Virginia ambient electronic artist Evenings returns with surprise EP
Evenings began as an ambitious, cost-cutting solo project and has been quietly innovating past and present trends in electronic music for the past few years.
Nathan Broaddus grew up a dedicated Radiohead fan in Charleston of all places and bought his first audio interface when he was 15. In 2010, he began uploading his ambient electronica tracks for free under the name “Evenings” from his UVA housing. Most of this was recorded in the kitchen at the expense of two easygoing roommates.
The output was sporadic and subtly intriguing and, after the sounds of his college era were reworked into the full-length release Yore in 2013, Evenings managed to draw a crowd of admirers as humbly as a talented street performer.
Sometime during the early 2010’s, Broaddus borrowed condenser mics from the UVA music library to record a friend’s a cappella performance — the result was “Friend [Lover],” Evenings’ most accessible and popular experiment. If you’ve been keeping your ear to the ground, chances are you’ve already heard it.
Evenings’ music is inspired by a loftier school of “classic” EDM but draws from a modern sonic palette. On Twitter, he was one of millions of fans celebrating the release of Syro this year, and the influence is immediately evident on Gardener more than it was on any of the chillwavy material from Yore.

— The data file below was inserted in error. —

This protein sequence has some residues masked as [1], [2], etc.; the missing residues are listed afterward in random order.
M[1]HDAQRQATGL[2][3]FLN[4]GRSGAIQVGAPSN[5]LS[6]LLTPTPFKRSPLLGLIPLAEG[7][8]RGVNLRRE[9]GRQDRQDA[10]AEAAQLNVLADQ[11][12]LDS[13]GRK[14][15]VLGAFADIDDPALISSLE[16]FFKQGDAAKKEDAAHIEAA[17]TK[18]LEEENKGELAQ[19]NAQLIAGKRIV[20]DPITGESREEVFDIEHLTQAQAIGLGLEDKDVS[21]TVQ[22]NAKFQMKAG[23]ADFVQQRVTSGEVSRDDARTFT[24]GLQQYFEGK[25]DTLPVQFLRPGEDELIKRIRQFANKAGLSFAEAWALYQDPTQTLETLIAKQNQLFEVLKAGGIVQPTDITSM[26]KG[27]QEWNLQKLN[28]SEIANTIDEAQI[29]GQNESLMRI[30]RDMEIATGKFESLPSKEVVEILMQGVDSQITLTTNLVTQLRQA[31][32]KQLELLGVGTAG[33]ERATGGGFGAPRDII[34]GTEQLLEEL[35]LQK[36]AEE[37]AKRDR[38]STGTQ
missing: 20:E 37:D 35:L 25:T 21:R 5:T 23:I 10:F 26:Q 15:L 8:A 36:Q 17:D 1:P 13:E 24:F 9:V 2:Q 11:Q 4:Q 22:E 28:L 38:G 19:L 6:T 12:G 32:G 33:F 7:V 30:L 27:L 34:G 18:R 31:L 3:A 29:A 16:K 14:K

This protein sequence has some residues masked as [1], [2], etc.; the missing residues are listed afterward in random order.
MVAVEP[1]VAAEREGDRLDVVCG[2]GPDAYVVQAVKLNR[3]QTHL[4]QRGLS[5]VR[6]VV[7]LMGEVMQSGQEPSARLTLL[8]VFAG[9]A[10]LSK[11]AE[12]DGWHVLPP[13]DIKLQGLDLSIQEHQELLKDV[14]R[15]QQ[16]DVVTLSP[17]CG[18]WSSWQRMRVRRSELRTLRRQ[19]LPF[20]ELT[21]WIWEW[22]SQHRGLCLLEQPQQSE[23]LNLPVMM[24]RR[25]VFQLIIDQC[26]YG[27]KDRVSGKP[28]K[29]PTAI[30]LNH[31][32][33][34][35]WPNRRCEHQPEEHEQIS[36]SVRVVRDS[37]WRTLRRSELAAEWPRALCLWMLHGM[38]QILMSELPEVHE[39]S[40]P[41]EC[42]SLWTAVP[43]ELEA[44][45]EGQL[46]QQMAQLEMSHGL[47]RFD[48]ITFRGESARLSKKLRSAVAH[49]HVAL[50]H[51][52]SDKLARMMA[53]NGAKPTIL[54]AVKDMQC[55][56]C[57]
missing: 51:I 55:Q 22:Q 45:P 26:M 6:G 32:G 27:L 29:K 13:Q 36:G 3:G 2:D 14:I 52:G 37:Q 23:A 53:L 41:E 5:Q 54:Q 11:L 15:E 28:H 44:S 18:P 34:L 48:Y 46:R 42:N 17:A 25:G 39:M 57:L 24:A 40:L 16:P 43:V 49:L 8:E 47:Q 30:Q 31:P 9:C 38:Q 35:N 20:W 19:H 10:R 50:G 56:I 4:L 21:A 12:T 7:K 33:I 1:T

The title track and opener is driven by a bubbly syncopated melody over a rhythmic haze of digital cymbals and popping drum machines. The use of delay creates a bounce back effect that adds another layer of syncopation — intriguing, but not quite exciting.
“Moon Country” is the most ambient track on the EP, a shoegazy interlude that enters with a couple seconds of hissing, clicking and dripping, then a foundational fog of pumping bass and the continuation of patchy synth guitar leads, altogether screaming Boards of Canada — another one of Broaddus’ primary influences growing up.
“Sheperd’s_” showcases Evenings’ crafty knack for vocal sampling, using unintelligible clips of humming and moaning to assemble an implied melody. Judging by his earlier work, it’s become something of a specialty for Broaddus while the rest of the genre has beaten the technique into a relentless cliché.
“L” is an arpeggiated synth solo hovering in a warm cloud of static. By that description, it sounds like a knockoff of Daniel Lopatin’s early work, but the sound is insistently original: the constant variation of the selected notes never sounds repetitive. At times the synths are warm and glowing, at others they are squeaky and screechy.
The closing track “9BFCE2” is an extension of a hypnotic synth chord wafting out of silence into the mix obsessively over a six-minute soundscape. This track is the best on the EP because it accomplishes what only the best EDM can hope to: the complete distortion of time.
The final five minutes and fifty-eight seconds of the EP are stretched into a fleeting lifetime. The listener’s perception is warped further by a graceful tempo change halfway through the track. It is those moments that make a 17-minute EP more decadent and satisfying than full-length extravaganzas like Syro: modesty coupled with raw talent.